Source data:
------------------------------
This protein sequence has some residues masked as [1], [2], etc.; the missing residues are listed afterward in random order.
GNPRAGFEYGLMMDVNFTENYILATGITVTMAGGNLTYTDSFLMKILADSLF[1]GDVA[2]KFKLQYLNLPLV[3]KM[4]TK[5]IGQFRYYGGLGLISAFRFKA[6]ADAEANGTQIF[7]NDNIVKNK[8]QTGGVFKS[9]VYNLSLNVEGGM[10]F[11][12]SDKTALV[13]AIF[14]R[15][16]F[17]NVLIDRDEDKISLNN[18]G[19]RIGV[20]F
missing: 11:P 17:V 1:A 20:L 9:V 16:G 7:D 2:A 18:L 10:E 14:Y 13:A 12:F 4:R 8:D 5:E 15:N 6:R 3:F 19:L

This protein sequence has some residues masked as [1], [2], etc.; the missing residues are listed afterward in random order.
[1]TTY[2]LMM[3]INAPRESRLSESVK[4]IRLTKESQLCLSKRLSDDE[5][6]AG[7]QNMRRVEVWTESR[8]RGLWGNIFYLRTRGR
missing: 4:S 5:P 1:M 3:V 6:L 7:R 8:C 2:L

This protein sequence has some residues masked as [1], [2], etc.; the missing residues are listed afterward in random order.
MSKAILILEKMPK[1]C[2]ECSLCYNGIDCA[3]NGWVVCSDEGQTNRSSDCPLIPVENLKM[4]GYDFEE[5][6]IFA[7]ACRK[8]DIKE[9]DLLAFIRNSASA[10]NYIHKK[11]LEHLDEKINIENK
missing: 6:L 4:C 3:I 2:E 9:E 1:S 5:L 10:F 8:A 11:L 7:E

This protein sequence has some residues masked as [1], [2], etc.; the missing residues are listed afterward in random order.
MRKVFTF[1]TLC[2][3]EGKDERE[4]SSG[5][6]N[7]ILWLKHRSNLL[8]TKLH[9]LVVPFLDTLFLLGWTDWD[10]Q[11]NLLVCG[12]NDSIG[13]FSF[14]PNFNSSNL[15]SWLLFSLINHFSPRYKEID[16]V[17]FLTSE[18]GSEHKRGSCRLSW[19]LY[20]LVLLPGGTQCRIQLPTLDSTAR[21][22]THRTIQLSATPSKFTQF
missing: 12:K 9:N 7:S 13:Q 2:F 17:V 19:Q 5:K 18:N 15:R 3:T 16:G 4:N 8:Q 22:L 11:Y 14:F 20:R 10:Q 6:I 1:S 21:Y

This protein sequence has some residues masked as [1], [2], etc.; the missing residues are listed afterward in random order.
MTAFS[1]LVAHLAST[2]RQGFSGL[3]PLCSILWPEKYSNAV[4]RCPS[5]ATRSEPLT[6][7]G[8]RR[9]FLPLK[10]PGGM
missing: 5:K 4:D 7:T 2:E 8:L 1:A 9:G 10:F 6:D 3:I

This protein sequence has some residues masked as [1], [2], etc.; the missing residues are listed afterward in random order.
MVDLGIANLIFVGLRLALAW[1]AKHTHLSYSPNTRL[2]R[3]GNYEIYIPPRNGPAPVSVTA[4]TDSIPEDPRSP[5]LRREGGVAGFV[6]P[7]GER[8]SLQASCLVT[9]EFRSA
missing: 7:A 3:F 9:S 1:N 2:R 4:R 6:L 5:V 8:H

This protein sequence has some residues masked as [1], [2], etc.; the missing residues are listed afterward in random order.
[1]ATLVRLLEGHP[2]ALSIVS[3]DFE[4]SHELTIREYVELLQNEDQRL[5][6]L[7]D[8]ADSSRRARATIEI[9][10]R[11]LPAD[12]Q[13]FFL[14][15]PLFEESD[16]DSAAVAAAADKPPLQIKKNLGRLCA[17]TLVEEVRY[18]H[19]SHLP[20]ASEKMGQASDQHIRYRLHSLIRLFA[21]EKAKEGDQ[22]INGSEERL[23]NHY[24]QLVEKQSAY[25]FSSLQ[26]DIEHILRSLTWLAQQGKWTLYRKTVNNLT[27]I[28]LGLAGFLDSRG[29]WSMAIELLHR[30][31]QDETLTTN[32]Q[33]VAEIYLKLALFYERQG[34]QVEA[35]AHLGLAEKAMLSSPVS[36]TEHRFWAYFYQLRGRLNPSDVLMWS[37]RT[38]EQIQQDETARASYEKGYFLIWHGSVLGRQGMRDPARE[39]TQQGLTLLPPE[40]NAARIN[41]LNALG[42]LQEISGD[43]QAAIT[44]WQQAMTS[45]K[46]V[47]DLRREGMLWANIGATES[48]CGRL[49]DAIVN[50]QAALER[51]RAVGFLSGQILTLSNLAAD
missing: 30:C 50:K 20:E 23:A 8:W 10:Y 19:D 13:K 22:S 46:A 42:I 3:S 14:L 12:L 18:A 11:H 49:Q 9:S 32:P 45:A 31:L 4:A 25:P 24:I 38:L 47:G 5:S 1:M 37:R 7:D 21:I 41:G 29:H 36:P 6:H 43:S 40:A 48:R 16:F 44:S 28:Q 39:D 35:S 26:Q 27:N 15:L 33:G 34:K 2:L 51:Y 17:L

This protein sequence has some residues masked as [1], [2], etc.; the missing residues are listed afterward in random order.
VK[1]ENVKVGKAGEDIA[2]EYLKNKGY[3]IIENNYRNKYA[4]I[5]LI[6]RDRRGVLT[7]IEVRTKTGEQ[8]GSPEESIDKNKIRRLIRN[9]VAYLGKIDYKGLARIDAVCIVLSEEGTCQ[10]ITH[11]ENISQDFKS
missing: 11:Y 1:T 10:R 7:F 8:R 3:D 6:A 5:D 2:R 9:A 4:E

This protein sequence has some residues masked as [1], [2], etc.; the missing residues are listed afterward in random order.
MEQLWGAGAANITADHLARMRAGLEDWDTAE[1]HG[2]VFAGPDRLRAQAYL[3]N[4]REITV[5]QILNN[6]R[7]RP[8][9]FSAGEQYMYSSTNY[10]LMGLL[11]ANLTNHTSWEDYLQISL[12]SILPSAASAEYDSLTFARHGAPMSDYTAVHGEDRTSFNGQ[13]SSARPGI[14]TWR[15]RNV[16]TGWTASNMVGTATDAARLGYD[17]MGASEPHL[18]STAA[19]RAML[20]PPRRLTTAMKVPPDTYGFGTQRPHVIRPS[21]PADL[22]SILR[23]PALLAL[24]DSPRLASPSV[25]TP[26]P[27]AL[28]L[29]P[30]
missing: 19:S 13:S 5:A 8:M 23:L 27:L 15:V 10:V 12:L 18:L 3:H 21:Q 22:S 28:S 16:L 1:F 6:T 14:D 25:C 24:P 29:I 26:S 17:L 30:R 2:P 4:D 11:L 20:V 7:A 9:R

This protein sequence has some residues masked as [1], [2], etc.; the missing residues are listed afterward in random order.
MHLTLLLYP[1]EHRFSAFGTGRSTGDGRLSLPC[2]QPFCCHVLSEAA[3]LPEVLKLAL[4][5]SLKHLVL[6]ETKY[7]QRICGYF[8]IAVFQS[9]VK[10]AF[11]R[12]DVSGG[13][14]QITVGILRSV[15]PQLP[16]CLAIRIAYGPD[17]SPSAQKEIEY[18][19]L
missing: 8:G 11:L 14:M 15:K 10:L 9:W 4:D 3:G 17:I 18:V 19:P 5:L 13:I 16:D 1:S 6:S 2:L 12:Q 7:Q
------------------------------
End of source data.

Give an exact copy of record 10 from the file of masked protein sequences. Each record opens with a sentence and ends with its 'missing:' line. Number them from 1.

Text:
This protein sequence has some residues masked as [1], [2], etc.; the missing residues are listed afterward in random order.
MHLTLLLYP[1]EHRFSAFGTGRSTGDGRLSLPC[2]QPFCCHVLSEAA[3]LPEVLKLAL[4][5]SLKHLVL[6]ETKY[7]QRICGYF[8]IAVFQS[9]VK[10]AF[11]R[12]DVSGG[13][14]QITVGILRSV[15]PQLP[16]CLAIRIAYGPD[17]SPSAQKEIEY[18][19]L
missing: 8:G 11:L 14:M 15:K 10:L 9:W 4:D 3:G 17:I 18:V 19:P 5:L 13:I 16:D 1:S 6:S 2:L 12:Q 7:Q